onel Tayloe, of the Eleventh, and Captain King, are all deserving of especial praise. The latter had lost a finger the day before. Captain [M. G.] May, Ninth Alabama, had also been wounded on the 2d, but remained with his company during the battle of the 3d. There were many acts of personal gallantry among both officers and men during the two days' battle. The entire loss of the two days' battle was 777 killed, wounded, and missing. Of this number, 257 are missing. Of this number, 14 are officers. Of this number, nearly all are supposed to be killed or wounded. Most of the field upon which the brigade fought remained both nights in the possession of the enemy. It is believed that but few, if any, not wounded, were taken prisoners. To my staff - Captain W. E. Winn, assistant adjutant-general, and Lieutenant [M. M.] Lindsay, aide-de-camp - I am indebted for valuable services rendered on the field during both days, their duties frequently requiring them to be under the severest musketry firing. The former was bruised by the explosion of a shell near him on the second day, and thrown from his horse by it.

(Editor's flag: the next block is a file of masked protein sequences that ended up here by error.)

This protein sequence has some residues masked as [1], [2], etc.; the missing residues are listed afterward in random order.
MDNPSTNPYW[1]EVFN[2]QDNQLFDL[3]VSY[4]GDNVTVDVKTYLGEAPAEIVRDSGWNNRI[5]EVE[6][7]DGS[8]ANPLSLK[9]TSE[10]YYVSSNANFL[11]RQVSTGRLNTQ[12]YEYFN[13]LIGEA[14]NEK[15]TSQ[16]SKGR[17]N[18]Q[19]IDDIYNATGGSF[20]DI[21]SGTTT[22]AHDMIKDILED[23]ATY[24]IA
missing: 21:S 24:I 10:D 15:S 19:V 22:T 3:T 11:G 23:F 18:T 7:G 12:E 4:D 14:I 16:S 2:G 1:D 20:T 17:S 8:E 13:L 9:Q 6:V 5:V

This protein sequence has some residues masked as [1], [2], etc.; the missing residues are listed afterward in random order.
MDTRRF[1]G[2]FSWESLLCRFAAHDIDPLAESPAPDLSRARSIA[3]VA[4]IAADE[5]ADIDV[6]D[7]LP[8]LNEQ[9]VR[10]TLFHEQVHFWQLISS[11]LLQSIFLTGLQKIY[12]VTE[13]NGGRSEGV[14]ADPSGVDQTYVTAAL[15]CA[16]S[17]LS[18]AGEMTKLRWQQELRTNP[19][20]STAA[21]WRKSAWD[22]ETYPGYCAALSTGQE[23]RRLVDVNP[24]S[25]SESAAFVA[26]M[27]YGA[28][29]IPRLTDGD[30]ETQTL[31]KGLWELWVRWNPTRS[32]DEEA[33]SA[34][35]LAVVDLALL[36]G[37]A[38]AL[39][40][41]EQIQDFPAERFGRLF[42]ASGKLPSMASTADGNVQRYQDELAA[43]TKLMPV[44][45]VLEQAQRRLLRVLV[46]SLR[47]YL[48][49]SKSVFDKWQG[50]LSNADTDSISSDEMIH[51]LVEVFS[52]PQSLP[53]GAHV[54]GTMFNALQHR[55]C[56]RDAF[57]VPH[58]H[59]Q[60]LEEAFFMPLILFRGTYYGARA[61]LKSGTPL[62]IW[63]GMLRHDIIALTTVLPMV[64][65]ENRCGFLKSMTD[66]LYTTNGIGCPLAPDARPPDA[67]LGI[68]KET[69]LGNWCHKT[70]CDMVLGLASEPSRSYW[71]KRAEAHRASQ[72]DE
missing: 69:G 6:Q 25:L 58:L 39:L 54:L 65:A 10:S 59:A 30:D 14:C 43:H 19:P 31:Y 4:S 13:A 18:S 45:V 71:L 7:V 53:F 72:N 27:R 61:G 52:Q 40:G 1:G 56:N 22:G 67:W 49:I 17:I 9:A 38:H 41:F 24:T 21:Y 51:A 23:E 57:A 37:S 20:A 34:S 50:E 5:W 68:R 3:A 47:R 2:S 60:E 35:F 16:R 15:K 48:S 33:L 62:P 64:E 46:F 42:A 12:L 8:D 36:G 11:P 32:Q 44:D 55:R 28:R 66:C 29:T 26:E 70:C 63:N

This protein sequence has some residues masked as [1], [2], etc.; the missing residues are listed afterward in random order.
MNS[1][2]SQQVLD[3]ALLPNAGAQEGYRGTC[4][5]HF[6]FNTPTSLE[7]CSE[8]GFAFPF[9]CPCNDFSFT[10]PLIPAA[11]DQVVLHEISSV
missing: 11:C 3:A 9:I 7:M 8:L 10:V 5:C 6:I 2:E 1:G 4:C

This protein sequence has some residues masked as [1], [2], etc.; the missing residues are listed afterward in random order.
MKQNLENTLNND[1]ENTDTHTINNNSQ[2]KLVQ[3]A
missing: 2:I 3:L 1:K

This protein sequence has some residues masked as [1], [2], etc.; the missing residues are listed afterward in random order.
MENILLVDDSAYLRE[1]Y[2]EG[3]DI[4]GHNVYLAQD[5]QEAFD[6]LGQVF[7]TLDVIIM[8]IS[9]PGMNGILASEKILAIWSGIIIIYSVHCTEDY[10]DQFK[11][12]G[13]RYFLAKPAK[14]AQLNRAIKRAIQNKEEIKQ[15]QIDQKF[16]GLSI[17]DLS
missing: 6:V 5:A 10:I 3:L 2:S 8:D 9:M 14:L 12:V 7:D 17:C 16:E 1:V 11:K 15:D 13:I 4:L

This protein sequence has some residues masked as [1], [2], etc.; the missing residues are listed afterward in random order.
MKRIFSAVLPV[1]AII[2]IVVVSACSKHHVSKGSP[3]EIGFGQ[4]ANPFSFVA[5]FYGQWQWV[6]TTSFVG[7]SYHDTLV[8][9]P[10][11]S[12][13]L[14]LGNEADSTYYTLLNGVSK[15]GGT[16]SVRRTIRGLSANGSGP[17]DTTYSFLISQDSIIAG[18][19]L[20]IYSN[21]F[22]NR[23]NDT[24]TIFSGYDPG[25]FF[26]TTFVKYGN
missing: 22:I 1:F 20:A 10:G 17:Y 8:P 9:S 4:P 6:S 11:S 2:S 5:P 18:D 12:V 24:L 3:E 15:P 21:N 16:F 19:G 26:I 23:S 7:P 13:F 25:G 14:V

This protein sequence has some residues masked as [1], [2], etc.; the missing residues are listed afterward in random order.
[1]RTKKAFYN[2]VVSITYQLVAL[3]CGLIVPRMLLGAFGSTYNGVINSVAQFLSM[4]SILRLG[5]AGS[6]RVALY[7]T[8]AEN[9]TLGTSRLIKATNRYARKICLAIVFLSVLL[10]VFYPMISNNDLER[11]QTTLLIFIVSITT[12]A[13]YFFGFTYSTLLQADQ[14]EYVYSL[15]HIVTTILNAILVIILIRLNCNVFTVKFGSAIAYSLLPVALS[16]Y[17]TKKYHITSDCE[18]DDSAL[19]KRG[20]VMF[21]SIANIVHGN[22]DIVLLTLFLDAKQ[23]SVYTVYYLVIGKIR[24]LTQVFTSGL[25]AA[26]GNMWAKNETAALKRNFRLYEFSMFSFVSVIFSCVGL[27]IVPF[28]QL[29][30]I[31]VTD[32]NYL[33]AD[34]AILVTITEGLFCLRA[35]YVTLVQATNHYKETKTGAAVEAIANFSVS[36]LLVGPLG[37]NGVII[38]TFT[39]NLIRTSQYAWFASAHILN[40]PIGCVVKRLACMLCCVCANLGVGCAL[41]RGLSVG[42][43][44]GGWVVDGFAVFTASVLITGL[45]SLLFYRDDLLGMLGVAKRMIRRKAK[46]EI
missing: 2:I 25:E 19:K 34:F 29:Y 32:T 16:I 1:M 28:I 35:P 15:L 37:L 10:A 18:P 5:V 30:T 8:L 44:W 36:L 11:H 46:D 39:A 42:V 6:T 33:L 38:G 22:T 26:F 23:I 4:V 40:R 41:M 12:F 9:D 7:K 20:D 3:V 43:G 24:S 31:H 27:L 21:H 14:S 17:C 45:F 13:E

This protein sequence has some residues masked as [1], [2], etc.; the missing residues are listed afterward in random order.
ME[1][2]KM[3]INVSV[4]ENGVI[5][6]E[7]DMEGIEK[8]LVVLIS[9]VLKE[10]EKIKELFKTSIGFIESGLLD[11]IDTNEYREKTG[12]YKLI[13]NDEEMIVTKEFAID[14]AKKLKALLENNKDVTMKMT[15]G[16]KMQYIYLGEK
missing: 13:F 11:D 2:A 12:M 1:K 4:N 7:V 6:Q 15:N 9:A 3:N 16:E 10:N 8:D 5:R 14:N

I am, sir, very respectfully, your obedient servant,
C. M. WILCOX,
Brigadier-General, commanding, &c.
Major THOMAS S. MILLS,
P. S. - Two men (one of the Eighth and the other of the Tenth Alabama Regiment) were wounded on the 12th instant near Saint James' College, Md., thus making my loss 779 while beyond the Potomac.
Numbers 538. Report of Brigadier General William Mahone, C. S. Army, commanding brigade.
HDQRS. MAHONE'S BRIGADE, ANDERSON'S DIVISION, July 10, 1863.
MAJOR: The operations of this brigade in the battle of Gettysburg, Pa., may be summed up in a few brief remarks. The brigade took no special or active part in the actions of that battle beyond that which fell to the lot of its line of skirmishers. During the days and nights of July 2 and 3, the brigade was posted in line of battle immediately in front of the enemy, and in support of Pegram's batteries. In this front its skirmishers were quite constantly engaged, and inflicted much loss upon the enemy, and, after the repulse of our troops on the 3d, maintained firmly its line. During the 2nd and 3d, the brigade was exposed to a large share of the terrific shelling of those days, and from which its loss was mainly sustained. Casualties in the battle: Killed, 8 men; wounded, 2 officers and 53 men; missing, 39 men; total, 102.
I have the honor to be, major, very respectfully, your obedient servant,
Major THOMAS S MILLS,
A. A. G., Anderson's Div., Third Corps, Army Northern Va.